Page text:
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Despite regularly promoting and engaging with antisemitic conspiracy theories on his platform X (formerly known as Twitter), Elon Musk would like you to know that he doesn’t hate Jews, thank you very much. On Monday, he kicked off his I <3 Jewish People tour with a visit to the Auschwitz-Birkenau concentration camp in Poland, where he managed to evince a look of sober introspection for the photographers present (though the fact that he had his child perched on his shoulders as if they were watching the majorettes at a Memorial Day parade somewhat undercut this expression).
Musk followed that up with an appearance at a conference in Warsaw, telling conservative commentator Ben Shapiro that according to “outside audits,” X has “the least amount of antisemitism” compared to other social media platforms. Also, he would like you to know he has Jewish friends. A lot of them! And that he is “aspirationally Jewish.” Happy almost-Tu B’shevat, everyone!
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Unfortunately for Musk, there are a fair amount of Jewish people on X — many, if not most, of whom can read, and thus have a sense of how rampant antisemitism is on the platform. Indeed, one recent report from the online antisemitism tracker Cyberwell , which focused specifically on content that engaged in the “denial and distortion of the events of Oct. 7,” has determined that of all of the big-five social media platforms (X, TikTok, Instagram, Facebook, and YouTube), X was by far the most prominent purveyor of such content. According to the report, X was responsible for 47.3 percent of the 313 antisemitic posts in its data set — twice as much as Facebook, which was responsible for 22 percent of the posts analyzed in the report. Further, the report found that X had the lowest takedown rate of all the platforms, with X only removing a measly two percent of the posts flagged for violating its guidelines on violent event denialism.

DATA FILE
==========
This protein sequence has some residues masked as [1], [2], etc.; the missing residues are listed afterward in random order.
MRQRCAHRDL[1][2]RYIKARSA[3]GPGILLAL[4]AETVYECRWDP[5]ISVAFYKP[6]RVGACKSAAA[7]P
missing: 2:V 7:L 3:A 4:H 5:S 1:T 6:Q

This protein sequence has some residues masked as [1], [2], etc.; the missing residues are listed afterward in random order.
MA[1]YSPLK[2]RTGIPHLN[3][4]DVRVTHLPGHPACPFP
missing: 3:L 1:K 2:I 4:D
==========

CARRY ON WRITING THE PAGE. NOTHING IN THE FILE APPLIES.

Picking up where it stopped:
The Cyberwell report didn’t track antisemitic rhetoric in general — specifically, it focused on content that downplayed or spread misinformation related to the events of Oct. 7, meaning the Hamas-led massacre that resulted in the deaths of approximately 1,200 Israeli Jews. The massacre, which has been widely reported as the most lethal mass murder of Jews since the Holocaust, prompted Israel to initiate a brutal offensive in the Gaza Strip, which has so far left more than 25,000 Palestinians dead.
The Cyberwell report did not take into account general antisemitic messaging, or specific phrases that some have argued are antisemitic; rather, it focused on three of the most common narratives associated with Oct. 7 denialism, which it characterizes as “the recycling of the same denial mechanism that was used against Jews following the Holocaust.” These narratives include refutations of reports of sexual violence committed by Hamas (which made up 38.66 percent of the analyzed posts); the conspiracy theory that Israel was itself responsible for the massacre (36.7 percent); and the false idea that Israel profited off the massacre in some way (5.11 percent).
In theory, X community guidelines prohibit “content that denies that mass murder or other mass casualty events took place, where we can verify that the event occurred.” (The platform did not respond to Rolling Stone‘s request for comment.) Yet Musk has expressed numerous times that his preferred policy is “freedom of speech, not freedom of reach,” meaning the platform’s approach to such content is to de-amplify it, relying on the community notes feature so users can fact-check information in real time. “I think at end of the day free speech wins, in that if somebody says something that is false, especially on our platform, you can then reply to it with a correction,” Musk said in the interview with Shapiro on Monday.